As it is, we made it to the gate on time anyway. Of course we did. Ahh but wait, the nice people at ADA, with their magical self-repairing planes, had made a phone call for us back in El Valle, hadn't they? Making an inquiry on our behalf, in case we might miss our connection. But they hadn't confirmed any changes yet, had they? Oh, well yes I see, you can switch the time of your flight once for free. How convenient, good policy. What's that you're saying, we're confirmed on the 9 o clock flight, not the original 6? Okay. No, that makes sense. Thank you. Si. Gracias.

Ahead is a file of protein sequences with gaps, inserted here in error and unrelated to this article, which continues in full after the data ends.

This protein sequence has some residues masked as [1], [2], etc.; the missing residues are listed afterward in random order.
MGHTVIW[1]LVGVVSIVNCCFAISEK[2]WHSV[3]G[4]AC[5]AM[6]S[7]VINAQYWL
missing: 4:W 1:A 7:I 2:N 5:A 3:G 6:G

This serendipitous delay led us to some basement diner in order to find the first proper bandeja paisa I ever saw. I've seen better since, but this first time was a glorious event. Beans and rice, fried platano maduro, some form of carne (almost steak) with that sunny-side up egg perched on top, waiting to bleed all over the plate; chorizo (so much more than a hot dog), and the deep fried fat that tastes like bacon (with the name I can't remember), and an arepa, like a flour-colored hockey puck, reluctantly soaking up the left over juices. Here: